ICAS response: Tax deductibility of corporate interest expense
ICAS has responded to HMT and HMRC's consulation on detailed policy design and implementation for 'Tax deductibility of corporate interest expense'.
Read ICAS' response in full
- The result of the EU referendum means that UK companies are facing a period of uncertainty and will need to address a wide range of issues arising from the decision to leave the EU. This will occupy a considerable amount of business time and effort; therefore, the additional burden of introducing new interest deductibility rules should be delayed. We urge the Government to reconsider the start date for the proposed new rules on interest deductibility.
- As we noted in our response to the original consultation, 1 April 2017 is too soon to give companies the chance to review and adjust existing long term arrangements. This is more than ever the case following the EU decision, with the added complication that the period between now and April 2017 is likely to be a difficult period in which to undertake refinancing. This is the wrong time for businesses to have to renegotiate debt if the only reason for doing so is changes to the tax rules. The uncertainty may make businesses reconsider their UK presence if they feel it is becoming much more difficult to operate here.
- Time should be taken to assess the approach of other jurisdictions to ensure that, as far as possible, UK companies are not left at a competitive disadvantage. In this context it should be noted that the EU has set a deadline of 1 January 2024 for EU member states (which have targeted rules against BEPS relating to interest) to implement the OECD interest proposals; the date for EU member states without targeted rules is 2019. If the UK goes ahead with a 2017 implementation date this will therefore potentially be a long way ahead of other key jurisdictions and will disadvantage UK companies.
- There appears to be an underlying presumption in the consultation that equity finance is preferable to debt finance. This ignores the fact that loan finance is frequently used for legitimate commercial purposes where equity finance may not be possible. Provided the interest receipt is taxed at a rate similar to that applying to the interest cost (in the UK or abroad) it is hard to see that there is a BEPS issue with claiming a tax deduction for the interest paid. Loans and equity perform different functions; loans are a very useful mechanism for obtaining short term funding for a company. Equity is much harder to withdraw so may not be available or appropriate. It is difficult to see why the tax system should put barriers in the way of companies addressing their cash requirements. Depending on future arrangements with the EU we believe consideration should be given to disapplying the rules for UK to UK loans where there is no possibility of BEPS.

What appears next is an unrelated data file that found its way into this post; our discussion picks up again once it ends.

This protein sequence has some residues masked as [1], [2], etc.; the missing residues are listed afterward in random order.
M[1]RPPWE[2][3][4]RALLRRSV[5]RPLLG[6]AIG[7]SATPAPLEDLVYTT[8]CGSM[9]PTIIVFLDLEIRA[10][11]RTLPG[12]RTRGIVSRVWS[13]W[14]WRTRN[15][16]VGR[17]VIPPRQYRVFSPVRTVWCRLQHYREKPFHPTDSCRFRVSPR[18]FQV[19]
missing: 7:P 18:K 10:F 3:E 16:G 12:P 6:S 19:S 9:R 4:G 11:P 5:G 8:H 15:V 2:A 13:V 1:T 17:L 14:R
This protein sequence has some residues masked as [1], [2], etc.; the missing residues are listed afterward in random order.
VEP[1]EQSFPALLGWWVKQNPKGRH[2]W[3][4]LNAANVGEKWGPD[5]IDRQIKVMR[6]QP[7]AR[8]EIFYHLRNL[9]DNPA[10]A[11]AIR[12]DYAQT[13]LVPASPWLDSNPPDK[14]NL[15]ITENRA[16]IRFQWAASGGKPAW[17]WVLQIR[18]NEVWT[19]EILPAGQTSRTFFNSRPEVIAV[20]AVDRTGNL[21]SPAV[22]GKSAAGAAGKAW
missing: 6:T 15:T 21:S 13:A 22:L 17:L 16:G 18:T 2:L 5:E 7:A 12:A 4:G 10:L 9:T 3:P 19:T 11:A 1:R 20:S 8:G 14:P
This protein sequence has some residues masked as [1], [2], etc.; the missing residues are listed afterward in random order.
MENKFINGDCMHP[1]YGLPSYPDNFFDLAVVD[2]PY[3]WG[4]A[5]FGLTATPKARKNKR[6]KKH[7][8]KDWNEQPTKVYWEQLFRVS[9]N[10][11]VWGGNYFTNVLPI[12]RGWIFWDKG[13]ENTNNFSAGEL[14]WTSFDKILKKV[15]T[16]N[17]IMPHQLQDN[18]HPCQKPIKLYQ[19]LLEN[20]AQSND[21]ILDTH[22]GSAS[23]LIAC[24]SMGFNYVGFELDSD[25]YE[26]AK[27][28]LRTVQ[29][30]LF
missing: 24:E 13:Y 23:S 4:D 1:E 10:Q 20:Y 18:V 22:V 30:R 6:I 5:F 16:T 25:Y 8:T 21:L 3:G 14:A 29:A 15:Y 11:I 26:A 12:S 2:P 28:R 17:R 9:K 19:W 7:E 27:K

- Whilst the main OECD recommendations on Action 4 were published last year, its work was incomplete. Further discussion drafts on the Group Ratio Rule and Banking and Insurance Sectors have been published very recently so their recommendations have not been taken into account in drawing up the proposals in the consultation document. Proper consideration needs to be given to this additional OECD work; this will not be possible with the suggested 2017 implementation date.
- Many large companies have just carried out a costly and time consuming process to configure business reporting systems to provide data for country by country reporting (CBCR). Calculating interest deductibility for the UK group as proposed in the consultation document would require another configuration. Most IFRS accounting reporting methods consolidate the whole group, not just the UK. To reconfigure this, all UK entities would have to be carved out and consolidation adjustments attributed to them as appropriate. This is another time consuming systems change as the data needed differs from CBCR. The implementation date should not be before 2019.
- The new regime should include grandfathering provisions for existing financing arrangements. This will be particularly important if the Government decides that it is essential to proceed now, so that companies are forced to restructure financing in the present uncertain financial climate and without knowing the approach which will be adopted by other jurisdictions. Grandfathering will give companies time to adjust and allow any refinancing to be undertaken over a longer period, thus mitigating some of the short term difficulties arising from the decision to leave the EU. Again it should be noted that the EU implementation proposals do include provision for grandfathering – so once again UK companies will be disadvantaged if the UK proposals are not amended in this respect.
- The inclusion of a £2 million de minimis allowance is welcome. It is helpful that 95% of groups (and standalone companies) will easily be able to see that they are unaffected by the rules. We suggest however that consideration should be given to allowing periodic reviews of this threshold or some form of indexed increase to take account of changes in interest rates and erosion of the threshold over time.